Home Letters History unkind to those who supported rigging
History would not be kind to those who defended or were complicit in the March 2 attempted electoral fraud and/or supported the regime. The same holds true for those who participated in and or supported Forbes Burnham’s rigging and his dictatorship. The ABCE countries and Caribbean leaders saved Guyana from the establishment of another dictatorship, perhaps along the lines of the one institutionalised by Burnham.
As I travel around Guyana, reflecting upon the Burnham regime, I am reminded that Shridath S. Ramphal, Mohamed Shahabuddeen, Joshua Chowrimootoo, Vibert Parvattan, Sase Narain, Steve Narine, Vincent Teekah, Cammie Ramsaroop, Seeram Prashad, Ranji Chandisingh, Harry Lall, Gowkarran Sharma and a few others served Burnham’s dictatorship at a time when the country was suffering. An ethnic apartheid-like system was being institutionalised. As explained to me, some of these characters did it for survival or opportunistic reasons, and others for status and fame. People say they sold their souls for roti. They were all considered as pariahs in the Indian community.
Several prominent Indians were offered positions by Burnham, but they walked away from the offers to preserve their integrity. Unlike those who sold their souls, the honourable men did not attain global fame or status, but people respected them. The latter included Sir Fenton Ramsahoye and Balram Singh Rai. Both were offered the Attorney General position by Burnham, and they both declined. They could not associate themselves with an unsavory character. Both were brilliant lawyers and scholars par excellence. They both studied in England.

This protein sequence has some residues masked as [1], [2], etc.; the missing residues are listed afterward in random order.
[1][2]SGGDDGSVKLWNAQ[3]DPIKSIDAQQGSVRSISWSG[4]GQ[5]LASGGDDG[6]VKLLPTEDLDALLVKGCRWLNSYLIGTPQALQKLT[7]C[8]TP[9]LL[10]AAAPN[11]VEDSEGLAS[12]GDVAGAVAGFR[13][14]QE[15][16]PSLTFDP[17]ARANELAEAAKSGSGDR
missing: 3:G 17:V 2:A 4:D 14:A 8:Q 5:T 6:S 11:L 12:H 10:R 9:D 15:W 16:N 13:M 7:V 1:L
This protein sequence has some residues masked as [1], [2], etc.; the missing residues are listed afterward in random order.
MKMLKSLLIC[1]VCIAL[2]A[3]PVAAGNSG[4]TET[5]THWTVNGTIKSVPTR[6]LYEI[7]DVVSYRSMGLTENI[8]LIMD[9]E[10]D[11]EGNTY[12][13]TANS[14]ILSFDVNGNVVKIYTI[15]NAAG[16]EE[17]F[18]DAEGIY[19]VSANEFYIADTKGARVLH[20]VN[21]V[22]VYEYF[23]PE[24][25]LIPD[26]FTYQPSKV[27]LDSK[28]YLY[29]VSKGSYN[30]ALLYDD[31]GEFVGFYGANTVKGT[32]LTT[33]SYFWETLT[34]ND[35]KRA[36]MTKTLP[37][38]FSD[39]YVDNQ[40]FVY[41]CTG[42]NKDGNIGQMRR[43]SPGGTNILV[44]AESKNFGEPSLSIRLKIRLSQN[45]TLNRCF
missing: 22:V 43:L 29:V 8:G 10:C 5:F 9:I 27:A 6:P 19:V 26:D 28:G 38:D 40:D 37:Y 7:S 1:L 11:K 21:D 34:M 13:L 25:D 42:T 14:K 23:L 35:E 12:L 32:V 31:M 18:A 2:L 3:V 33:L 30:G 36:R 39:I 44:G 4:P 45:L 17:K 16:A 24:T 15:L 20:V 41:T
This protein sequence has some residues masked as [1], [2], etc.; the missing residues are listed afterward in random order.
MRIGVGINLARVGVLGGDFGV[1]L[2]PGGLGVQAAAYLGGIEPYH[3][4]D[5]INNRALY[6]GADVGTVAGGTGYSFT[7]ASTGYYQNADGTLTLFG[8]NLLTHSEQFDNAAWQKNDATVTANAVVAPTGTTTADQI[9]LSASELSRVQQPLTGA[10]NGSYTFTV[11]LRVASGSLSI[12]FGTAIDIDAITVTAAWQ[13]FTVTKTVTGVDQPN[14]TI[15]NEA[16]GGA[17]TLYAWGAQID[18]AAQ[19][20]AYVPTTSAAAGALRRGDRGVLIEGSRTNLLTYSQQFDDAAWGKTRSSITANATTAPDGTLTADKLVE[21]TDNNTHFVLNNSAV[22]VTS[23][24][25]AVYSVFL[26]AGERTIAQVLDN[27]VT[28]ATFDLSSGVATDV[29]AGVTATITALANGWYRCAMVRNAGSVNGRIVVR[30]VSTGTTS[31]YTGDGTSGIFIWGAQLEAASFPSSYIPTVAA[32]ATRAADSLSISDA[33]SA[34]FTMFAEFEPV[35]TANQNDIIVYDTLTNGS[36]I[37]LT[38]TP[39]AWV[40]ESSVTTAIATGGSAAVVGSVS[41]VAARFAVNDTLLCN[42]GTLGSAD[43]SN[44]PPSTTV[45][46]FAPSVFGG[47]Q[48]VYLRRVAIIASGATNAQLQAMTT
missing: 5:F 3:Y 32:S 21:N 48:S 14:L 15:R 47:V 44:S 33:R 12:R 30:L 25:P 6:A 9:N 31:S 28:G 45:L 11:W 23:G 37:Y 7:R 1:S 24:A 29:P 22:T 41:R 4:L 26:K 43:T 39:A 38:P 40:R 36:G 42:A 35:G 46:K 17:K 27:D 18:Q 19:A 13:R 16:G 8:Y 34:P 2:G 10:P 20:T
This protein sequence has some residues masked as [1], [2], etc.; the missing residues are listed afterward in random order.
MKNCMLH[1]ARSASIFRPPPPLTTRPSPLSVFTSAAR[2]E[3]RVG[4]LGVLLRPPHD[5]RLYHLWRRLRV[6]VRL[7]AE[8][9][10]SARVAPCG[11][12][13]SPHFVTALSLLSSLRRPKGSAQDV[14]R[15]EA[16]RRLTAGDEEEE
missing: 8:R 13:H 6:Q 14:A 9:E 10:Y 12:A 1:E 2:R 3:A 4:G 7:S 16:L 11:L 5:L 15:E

As an old-timer commented, “When it came to law, Ramphal, Shahabuddeen, and the Luckhoos can’t even poojay Balram and Fenton. They can’t even wash Balram and Fenton feet when it came to integrity. They did not sell their souls”.
Both Fenton and Balram had a falling out with Jagan over strategy. Burnham did recognise Rai’s brilliance. In a speech to supporters, in commenting on the break between Rai and Jagan, Burnham stated: “The most brilliant star of the PPP would be leaving”. He enticed Rai to come over and join him. Rai was not like the nimakharams who embraced Burnham for personal survival.
Instead of linking up with Burnham, Rai and Ramsahoye parted ways from Jagan. Rai formed a party, but was rejected at the polls by Indians, polling just 1500 votes, and he left for England. Rai could have contested the 1968 elections, but he recognised election rigging was coming, and did not wish to lend credence to fraud.
Rai recognised he lacked support to defeat Jagan, and would not have emerged as leader. Fenton left for Trinidad, where he established the Hugh Wooding Law School. Neither one opposed Jagan after they left Guyana.
In the late 1980s, Fenton linked up with patriots abroad, including this writer, to lobby for free and fair elections. Balram did not involve himself again with Guyana’s political affairs, but he did warn when he was leaving Guyana that the country would descend into a dictatorship for choosing the wrong political leaders.
Aside from Fenton and Balram, there were several Guyanese who rejected Burnham’s offers and instead fought against the dictatorship. Also, several Guyanese fought against last March’s rigging. They were heroes. History won’t be kind to those who were silent or endorsed the rigging.